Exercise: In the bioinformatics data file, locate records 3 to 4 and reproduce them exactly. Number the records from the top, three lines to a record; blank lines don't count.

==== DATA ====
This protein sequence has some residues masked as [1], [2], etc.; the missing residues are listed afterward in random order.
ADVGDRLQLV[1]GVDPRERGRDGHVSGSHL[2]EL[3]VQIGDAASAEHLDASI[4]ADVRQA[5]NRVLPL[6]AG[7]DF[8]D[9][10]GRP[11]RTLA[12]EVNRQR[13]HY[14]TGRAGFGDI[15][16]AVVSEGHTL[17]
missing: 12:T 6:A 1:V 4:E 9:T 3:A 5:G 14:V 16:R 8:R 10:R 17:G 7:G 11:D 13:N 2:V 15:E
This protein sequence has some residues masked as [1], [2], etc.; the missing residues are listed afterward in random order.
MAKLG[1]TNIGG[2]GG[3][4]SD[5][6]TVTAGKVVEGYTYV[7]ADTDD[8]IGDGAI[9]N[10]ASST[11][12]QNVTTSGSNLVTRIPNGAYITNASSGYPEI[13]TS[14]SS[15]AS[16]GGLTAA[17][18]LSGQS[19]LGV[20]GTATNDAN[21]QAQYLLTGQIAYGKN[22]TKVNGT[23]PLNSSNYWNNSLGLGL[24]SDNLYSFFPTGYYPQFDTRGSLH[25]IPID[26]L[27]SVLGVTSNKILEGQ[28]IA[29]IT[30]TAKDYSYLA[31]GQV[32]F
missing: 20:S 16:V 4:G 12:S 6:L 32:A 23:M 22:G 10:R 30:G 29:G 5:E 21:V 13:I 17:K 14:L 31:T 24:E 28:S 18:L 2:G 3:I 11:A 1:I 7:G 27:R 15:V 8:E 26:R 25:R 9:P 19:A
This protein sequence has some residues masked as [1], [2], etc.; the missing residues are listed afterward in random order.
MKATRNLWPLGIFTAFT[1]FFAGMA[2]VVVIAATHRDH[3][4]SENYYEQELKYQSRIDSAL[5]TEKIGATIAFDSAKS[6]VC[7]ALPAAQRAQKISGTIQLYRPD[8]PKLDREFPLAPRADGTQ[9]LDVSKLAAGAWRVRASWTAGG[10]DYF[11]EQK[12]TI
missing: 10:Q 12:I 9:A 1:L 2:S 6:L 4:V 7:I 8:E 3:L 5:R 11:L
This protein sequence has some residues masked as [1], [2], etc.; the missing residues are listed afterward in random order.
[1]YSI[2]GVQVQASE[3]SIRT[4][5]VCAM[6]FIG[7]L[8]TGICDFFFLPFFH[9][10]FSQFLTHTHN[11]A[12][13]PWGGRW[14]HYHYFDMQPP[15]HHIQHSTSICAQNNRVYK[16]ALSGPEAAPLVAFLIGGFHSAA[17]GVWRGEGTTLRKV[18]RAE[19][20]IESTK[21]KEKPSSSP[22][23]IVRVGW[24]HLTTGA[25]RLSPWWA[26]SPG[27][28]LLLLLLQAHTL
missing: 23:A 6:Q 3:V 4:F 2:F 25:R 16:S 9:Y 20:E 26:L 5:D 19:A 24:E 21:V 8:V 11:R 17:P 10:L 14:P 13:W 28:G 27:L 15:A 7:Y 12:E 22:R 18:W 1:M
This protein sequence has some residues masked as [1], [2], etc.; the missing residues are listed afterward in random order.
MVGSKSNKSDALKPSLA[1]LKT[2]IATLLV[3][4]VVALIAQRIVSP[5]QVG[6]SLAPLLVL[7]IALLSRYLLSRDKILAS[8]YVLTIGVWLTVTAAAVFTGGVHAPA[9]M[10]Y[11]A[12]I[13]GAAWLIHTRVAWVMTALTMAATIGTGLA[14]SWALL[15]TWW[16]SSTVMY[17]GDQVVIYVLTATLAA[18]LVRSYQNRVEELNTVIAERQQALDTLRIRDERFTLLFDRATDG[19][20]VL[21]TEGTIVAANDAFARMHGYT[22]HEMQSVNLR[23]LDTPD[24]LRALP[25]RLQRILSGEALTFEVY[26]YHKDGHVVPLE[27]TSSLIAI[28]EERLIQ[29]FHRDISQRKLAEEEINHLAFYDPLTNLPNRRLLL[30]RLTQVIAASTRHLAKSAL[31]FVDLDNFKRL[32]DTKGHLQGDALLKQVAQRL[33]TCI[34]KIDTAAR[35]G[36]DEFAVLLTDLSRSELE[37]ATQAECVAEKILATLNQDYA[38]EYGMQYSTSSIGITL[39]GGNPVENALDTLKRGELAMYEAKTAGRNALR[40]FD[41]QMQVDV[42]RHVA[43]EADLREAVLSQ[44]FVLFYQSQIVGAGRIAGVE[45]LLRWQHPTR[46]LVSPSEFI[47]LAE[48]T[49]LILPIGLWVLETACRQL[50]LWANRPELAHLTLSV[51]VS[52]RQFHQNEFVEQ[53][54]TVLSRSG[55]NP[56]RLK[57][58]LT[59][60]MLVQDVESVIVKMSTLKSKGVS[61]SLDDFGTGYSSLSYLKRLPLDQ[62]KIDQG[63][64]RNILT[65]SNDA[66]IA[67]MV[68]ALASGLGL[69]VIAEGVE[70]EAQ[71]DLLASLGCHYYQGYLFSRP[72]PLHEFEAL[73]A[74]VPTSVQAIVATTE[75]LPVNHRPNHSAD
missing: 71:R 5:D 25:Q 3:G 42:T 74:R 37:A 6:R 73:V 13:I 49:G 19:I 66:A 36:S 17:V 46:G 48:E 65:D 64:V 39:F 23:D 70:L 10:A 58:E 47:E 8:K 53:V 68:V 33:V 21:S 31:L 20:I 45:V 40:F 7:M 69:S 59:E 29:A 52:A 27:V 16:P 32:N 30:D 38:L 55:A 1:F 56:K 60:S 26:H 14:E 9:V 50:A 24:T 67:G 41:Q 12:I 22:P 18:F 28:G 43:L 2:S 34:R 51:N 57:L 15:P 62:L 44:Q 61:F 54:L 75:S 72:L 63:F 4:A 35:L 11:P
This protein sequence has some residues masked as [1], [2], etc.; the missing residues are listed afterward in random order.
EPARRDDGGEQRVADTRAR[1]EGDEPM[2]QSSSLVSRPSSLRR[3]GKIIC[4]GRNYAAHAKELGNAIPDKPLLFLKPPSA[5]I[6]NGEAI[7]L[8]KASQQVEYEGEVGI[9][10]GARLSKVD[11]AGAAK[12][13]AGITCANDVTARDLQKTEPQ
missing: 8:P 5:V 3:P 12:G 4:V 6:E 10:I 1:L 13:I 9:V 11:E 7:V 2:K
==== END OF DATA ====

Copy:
This protein sequence has some residues masked as [1], [2], etc.; the missing residues are listed afterward in random order.
MKATRNLWPLGIFTAFT[1]FFAGMA[2]VVVIAATHRDH[3][4]SENYYEQELKYQSRIDSAL[5]TEKIGATIAFDSAKS[6]VC[7]ALPAAQRAQKISGTIQLYRPD[8]PKLDREFPLAPRADGTQ[9]LDVSKLAAGAWRVRASWTAGG[10]DYF[11]EQK[12]TI
missing: 10:Q 12:I 9:A 1:L 2:S 6:L 4:V 7:I 8:E 3:L 5:R 11:L
This protein sequence has some residues masked as [1], [2], etc.; the missing residues are listed afterward in random order.
[1]YSI[2]GVQVQASE[3]SIRT[4][5]VCAM[6]FIG[7]L[8]TGICDFFFLPFFH[9][10]FSQFLTHTHN[11]A[12][13]PWGGRW[14]HYHYFDMQPP[15]HHIQHSTSICAQNNRVYK[16]ALSGPEAAPLVAFLIGGFHSAA[17]GVWRGEGTTLRKV[18]RAE[19][20]IESTK[21]KEKPSSSP[22][23]IVRVGW[24]HLTTGA[25]RLSPWWA[26]SPG[27][28]LLLLLLQAHTL
missing: 23:A 6:Q 3:V 4:F 2:F 25:R 16:S 9:Y 20:E 26:L 5:D 19:A 24:E 21:V 8:V 11:R 17:P 10:L 14:P 13:W 28:G 27:L 15:A 7:Y 12:E 22:R 18:W 1:M